The Hushpuppi Saga is a trending story that many people have shared severally on different social media platforms around the world.
The sage has also generated a lot of controversies. However, we need to ask ourselves a very important question about this trending story.
Why is it that so many victims fell for the scam?
The answer is simply because the defrauded victims had little or no knowledge about “Business Email Compromise (BEC) Scam” which was the strategy used by Raymond Abbas aka “Hushpuppi”.
What is Business Email Compromise?
Business Email Compromise (BEC) is a kind of fraud in which cybercriminals hack into a corporate email account and impersonate the real owner of the email account in order to lure the company, its employees, partners or customers into transferring money or sensitive information to the cybercriminals or divert their payments to another account created by the cybercriminals.
How it works:
The cybercriminals will do thorough research about the unsuspecting companies through their profiles, websites, social media posts, YouTube channels, journals, press releases etc.
Alternatively, they will create an email address that is very similar to that of the unsuspecting companies’ email addresses. In some cases, they will disguise themselves as the director, partner, lawyer or customer of the targeted companies and use their identities to obtain personal or sensitive information through email.
Research revealed that Business Email Compromise Fraud had already cost the United States Businesses at least $1.6 billion in losses from 2013 to date.
A typical example of a Business Email Compromise (BEC) was recently reported in the news and has gone viral on social media with thousands of views within few days of the report. In the report, a 38-year-old Nigerian, Raymond Abbas aka Hushpuppi was arrested along with 11 others by the Dubai Police. They were accused of being involved in a “Business Email Compromise” and other forms of internet fraud in which 1,926,400 victims were said to have been targeted by the syndicate.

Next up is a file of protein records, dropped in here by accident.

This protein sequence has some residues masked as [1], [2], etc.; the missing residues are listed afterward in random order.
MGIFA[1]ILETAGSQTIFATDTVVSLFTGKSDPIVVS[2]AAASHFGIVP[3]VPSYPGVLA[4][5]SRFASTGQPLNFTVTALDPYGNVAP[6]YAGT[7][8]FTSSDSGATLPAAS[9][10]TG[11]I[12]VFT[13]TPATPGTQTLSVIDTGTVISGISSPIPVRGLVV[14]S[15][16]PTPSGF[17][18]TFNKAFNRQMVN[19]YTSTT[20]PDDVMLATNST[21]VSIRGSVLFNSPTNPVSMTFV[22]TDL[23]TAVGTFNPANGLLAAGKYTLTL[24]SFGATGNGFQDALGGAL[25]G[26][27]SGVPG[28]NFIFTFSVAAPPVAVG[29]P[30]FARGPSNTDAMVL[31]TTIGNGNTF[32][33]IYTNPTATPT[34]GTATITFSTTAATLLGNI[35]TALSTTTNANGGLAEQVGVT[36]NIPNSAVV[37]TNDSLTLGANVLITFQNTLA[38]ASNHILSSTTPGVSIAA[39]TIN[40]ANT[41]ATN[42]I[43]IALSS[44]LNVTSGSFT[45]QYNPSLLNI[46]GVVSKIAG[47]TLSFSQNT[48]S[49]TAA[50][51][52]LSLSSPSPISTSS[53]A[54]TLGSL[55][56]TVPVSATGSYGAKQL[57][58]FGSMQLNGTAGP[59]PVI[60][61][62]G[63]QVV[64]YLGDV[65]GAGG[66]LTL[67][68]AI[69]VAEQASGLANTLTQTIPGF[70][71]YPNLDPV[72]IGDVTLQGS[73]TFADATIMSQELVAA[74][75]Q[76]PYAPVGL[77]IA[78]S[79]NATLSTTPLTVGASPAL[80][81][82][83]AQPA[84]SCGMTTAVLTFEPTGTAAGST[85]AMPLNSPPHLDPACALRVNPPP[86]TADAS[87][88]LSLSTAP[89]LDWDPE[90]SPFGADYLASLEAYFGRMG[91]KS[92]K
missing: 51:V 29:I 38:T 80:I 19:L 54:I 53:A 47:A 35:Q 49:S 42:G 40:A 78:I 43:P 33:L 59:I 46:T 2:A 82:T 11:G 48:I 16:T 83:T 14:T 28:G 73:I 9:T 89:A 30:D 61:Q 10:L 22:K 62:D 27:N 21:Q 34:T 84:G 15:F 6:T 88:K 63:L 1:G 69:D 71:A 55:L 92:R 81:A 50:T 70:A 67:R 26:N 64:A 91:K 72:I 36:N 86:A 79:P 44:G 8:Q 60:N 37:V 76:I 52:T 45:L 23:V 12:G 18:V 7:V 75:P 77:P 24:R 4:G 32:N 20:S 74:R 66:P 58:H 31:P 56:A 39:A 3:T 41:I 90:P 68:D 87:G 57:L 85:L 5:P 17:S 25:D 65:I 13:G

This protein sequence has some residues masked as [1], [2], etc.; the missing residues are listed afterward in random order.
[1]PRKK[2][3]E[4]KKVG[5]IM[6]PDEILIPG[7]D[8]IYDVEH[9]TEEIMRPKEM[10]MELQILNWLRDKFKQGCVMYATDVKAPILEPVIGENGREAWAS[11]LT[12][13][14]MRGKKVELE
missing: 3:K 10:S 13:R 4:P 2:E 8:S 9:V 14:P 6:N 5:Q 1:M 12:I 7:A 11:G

The major reason why so many unsuspecting individuals and companies fall victim to Business Email Compromise (BEC) Fraud almost every day is that they lack vital information about it.
How can you protect yourself or your company against Business Email Compromise (BEC) Scams?
You must educate yourself about the warning signs and other safety tips.
Warning Signs of a Business Email Compromise Fraud:
- It comes with a sense of urgency. e.g. urgent payment, urgent response, urgent subject matter etc. The fraudsters want their victims to respond quickly before they can think clearly.
- Sudden change in email address. e.g. When you notice a sudden change in the email address of the CEO, customer, lawyer or staff of the company you are dealing with, be suspicious.
- Sudden change in website: When you notice a change in the website of any company before, during or after a transaction, you should be suspicious.
- Sudden change in contact telephone number.
- Sudden change in bank account details.
- Introduction of third party email into the business transaction.
How to avoid Business Email Compromise Fraud:
- Individuals and companies should educate themselves on how to avoid Business Email Compromise Scam.
- When a change in email address, phone number, bank account details, website etc is noticed, report immediately to your bank or anti-fraud agencies.
- Always use firewall, antivirus and other tools to scan your computers, mobile phones and other devices to prevent malware infections.
- Before you provide any sensitive, personal or company’s information on any website, make sure you verify the authenticity of the website.
- If you receive an email that notifies you of a change in the mode of payment or a change of bank account details, make sure you investigate thoroughly by contacting the supposed receiver of the payment via another channel. e.g. phone calls, courier services etc.
- If you are a victim of Business Email Compromise Scam, report immediately to appropriate authorities for urgent action. e.g. your bank, police or anti-crime organisations.
Written by Rotimi Onadipe